Kremna (Turquie): Byzantine church unearthed
Source - http://www.hurriyetdailynews.com/byzantine-church-unearthed-in-burdur-to-reveal-unknown-about-christianity.aspx?pageID=238&nid=94452
A rock church discovered in Burdur’s ancient city of Kremna has excited researchers for providing information about unknown a previously Byzantine presence in the region
A six-gate rock church that is home to wall paintings featuring Christian icons has been unearthed in the southern province of Burdur’s Bucak district.
The rock church in the ancient city of Kremna was discovered by Mehmet Akif Ersoy University (MAKU) Archaeology Department academic Hüseyin Metin and his team during excavations conducted in a mountainous area in the Avdancık village in Bucak district.
Speaking to members of the press in the church, Metin said they made examinations and found the Byzantine church when villagers told them that they had seen wall paintings in the mountainous field.
The church was discovered as a result of the surveys, he said.
“Surveys have been previously made in the region but the church had not been discovered. It dates back to the 11th and 12th centuries. We did not have much information about the Byzantine settlement in the Pisidia region. The floor of the church has disorganized tesserae [mosaic work] and plaster. There is a grave in its northwestern part. There is a wall in front of a small cave located in its north. The church is covered with wall paintings and what the most important thing is that it is home to mostly damaged icons related to Christianity. The gates of the church have collapsed,” Metin said.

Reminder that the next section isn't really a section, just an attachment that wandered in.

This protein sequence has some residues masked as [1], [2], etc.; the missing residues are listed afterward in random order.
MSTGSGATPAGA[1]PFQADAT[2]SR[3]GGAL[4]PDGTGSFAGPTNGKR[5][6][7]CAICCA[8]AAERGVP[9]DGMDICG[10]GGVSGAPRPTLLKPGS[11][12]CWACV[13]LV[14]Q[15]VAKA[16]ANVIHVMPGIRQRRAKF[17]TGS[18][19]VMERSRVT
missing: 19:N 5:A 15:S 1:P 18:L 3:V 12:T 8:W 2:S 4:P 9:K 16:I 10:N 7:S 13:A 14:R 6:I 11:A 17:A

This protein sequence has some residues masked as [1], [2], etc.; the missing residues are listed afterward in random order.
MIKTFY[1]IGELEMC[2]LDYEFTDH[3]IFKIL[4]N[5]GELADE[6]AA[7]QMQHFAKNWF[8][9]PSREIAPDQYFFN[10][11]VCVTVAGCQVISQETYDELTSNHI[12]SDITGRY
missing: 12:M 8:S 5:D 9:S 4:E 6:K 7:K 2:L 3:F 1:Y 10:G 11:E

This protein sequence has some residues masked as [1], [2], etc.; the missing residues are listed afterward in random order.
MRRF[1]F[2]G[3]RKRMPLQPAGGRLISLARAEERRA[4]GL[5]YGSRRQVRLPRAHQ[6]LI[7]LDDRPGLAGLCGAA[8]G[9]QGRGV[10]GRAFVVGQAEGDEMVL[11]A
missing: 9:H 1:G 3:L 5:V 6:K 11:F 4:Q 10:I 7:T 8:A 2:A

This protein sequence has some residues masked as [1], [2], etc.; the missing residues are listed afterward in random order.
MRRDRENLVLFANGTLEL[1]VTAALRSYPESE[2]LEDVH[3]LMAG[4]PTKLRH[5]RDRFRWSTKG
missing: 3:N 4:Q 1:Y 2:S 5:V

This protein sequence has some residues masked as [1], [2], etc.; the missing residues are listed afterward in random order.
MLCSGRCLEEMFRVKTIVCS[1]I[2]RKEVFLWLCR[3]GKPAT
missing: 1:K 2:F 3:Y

Metin said the aesthetic icons depicted the era of the Komnenos Dynasty as well as the Virgin Mary and the Three Wise Men riding to Jerusalem. He said the wall paintings also featured goat figures. “We believe that they were made by Turkmens in the 11th and 12th centuries. We will examine them in details in the near future.”
Resource for professional researchers
The church, which is the most important discovery during the third season of excavations in and around Kremna, might have been a regional house of worship, said Metin.
“The church is a kind of a first-hand resource on Byzantine culture and social life. Its other important feature is that the icons from the era of the Komnenos Dynasty are very artistic and aesthetic. This discovery will shed light on Byzantine mystery in Pisidia and also become a basic source for professional researchers who are carrying out interdisciplinary work,” he said.
Salih Soslu, a MAKU academic and a team member for the Kremna surveys, said the church had three main scenes. “The first of them features good news to the Virgin Mary; the second one features the Three Wise Men coming to Jerusalem and learning the birth of Jesus the Christ; and the third one features Mary in a mandorla [an almond-shaped area of light].”
Soslu said the wall paintings featuring humans, angels and horse figures were very detailed.
“In this sense, the Byzantine rock church will increase the tourism potential of Bucak district and make it a place for faith tourism,” he said.